In Key stage 1, an individual lesson is broken in to 3 learning chunks and each learning chunk has three sections.
• Initiate – a stimulus to capture the children’s imagination and set up a sentence.
• Model – the teacher close models a sentence that outlines clear writing features and techniques.
• Enable – the children write their sentence, following the model.
Handwriting is timetabled and taught on a weekly basis. Handwriting is modelled and practised in discreet handwriting sessions and then applied to their independent work.
In FS1, children are given lots of opportunities to make marks. Squiggle While You Wiggle, Funky Fingers and Dough Disco sessions develop the children’s ability to learn patterns and develop their fine motor development.
In FS2, daily handwriting sessions models letter formation. This links to their phonics learning. Children are taught letter formation using the Twinkl Rhymes so they understand where each letter starts and finishes on the page. Children are encouraged to practise these shapes large scale through Squiggle While you Wiggle and small scale, using handwriting books with grass, sky and underground lines.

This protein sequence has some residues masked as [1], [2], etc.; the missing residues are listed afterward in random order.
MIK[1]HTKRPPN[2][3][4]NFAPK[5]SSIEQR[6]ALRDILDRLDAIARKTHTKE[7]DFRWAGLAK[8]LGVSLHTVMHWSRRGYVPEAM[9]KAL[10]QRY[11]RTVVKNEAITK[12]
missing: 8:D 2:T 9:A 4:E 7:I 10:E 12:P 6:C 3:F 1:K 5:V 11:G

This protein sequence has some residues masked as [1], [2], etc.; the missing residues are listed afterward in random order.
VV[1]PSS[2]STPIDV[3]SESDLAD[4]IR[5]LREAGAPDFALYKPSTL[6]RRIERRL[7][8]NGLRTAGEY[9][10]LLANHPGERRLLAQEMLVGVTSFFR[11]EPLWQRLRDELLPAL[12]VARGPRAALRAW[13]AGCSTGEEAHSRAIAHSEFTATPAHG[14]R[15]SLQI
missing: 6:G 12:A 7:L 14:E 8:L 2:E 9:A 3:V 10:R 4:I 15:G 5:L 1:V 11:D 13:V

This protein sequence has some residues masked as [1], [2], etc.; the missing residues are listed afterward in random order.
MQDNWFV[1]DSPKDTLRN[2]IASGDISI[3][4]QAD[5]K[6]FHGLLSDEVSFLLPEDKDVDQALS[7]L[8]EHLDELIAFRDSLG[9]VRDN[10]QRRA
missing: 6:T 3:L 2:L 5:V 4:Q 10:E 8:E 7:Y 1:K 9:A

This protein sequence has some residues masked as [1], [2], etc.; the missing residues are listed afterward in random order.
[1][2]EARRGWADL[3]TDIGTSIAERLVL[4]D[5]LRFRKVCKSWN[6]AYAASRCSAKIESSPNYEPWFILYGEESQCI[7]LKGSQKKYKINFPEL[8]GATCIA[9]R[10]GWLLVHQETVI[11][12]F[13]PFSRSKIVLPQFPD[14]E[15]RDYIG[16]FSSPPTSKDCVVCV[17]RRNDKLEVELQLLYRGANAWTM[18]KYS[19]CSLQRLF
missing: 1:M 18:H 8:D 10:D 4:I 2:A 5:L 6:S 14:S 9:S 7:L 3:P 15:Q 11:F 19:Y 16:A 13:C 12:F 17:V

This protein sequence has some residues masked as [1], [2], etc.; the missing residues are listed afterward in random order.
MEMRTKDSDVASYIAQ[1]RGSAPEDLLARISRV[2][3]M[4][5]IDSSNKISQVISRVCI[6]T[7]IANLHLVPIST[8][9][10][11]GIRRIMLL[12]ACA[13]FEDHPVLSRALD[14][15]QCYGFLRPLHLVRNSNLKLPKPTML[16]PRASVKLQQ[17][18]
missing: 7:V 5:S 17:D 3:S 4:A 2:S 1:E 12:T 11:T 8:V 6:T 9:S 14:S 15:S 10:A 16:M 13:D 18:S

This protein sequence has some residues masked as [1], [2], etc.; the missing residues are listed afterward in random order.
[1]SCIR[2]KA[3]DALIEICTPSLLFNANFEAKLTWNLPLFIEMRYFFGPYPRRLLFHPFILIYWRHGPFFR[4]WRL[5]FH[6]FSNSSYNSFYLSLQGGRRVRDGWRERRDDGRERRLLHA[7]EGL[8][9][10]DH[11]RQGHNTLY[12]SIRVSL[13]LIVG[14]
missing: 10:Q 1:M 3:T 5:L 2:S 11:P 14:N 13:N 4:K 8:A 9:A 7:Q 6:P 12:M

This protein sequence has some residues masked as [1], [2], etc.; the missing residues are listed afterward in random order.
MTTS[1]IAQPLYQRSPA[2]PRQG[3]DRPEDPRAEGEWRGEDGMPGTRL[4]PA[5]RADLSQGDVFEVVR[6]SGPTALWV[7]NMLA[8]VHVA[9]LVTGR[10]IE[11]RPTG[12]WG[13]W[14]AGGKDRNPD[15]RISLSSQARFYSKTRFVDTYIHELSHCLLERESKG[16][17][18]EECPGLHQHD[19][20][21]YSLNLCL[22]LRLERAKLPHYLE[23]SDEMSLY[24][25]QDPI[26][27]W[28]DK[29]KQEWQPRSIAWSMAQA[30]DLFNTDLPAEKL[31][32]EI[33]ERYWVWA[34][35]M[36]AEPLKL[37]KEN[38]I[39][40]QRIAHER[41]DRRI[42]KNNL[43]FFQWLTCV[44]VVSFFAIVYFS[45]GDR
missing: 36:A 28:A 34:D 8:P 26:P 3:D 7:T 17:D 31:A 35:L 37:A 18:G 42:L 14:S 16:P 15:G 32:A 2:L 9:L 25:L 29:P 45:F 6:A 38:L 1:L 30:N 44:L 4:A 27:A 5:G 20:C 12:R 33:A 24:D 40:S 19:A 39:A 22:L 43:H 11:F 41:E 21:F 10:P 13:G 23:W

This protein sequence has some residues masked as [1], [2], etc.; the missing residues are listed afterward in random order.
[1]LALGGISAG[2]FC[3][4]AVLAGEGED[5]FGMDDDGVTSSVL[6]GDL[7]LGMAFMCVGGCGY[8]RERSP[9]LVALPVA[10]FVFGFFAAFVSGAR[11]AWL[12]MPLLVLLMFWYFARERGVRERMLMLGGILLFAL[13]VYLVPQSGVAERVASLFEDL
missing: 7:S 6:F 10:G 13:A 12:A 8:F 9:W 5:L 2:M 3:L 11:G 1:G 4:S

In Year 1, daily handwriting sessions are taught. Squiggle While You Wiggle introduces the children to the letter writing families and children apply this letter formation to their handwriting books.
In Year 2, children continue to develop their letter formation through daily sessions. Once letter formation is consistent and letters are sitting correctly on the lines, children are taught basic handwriting joins and practise these daily in their books. The jungle joins display groups these basic joins and links the join pattern to a jungle animal.
In KS1, Spellings are timetabled and taught on a weekly basis. This links to the children’s Phonics teaching. Children are taught the visual spelling patterns in words. Daily spelling practise sessions are timetabled for children to see and learn the words. These spellings are also shared with parents at home. Children are encouraged to learn their spellings in lots of different ways.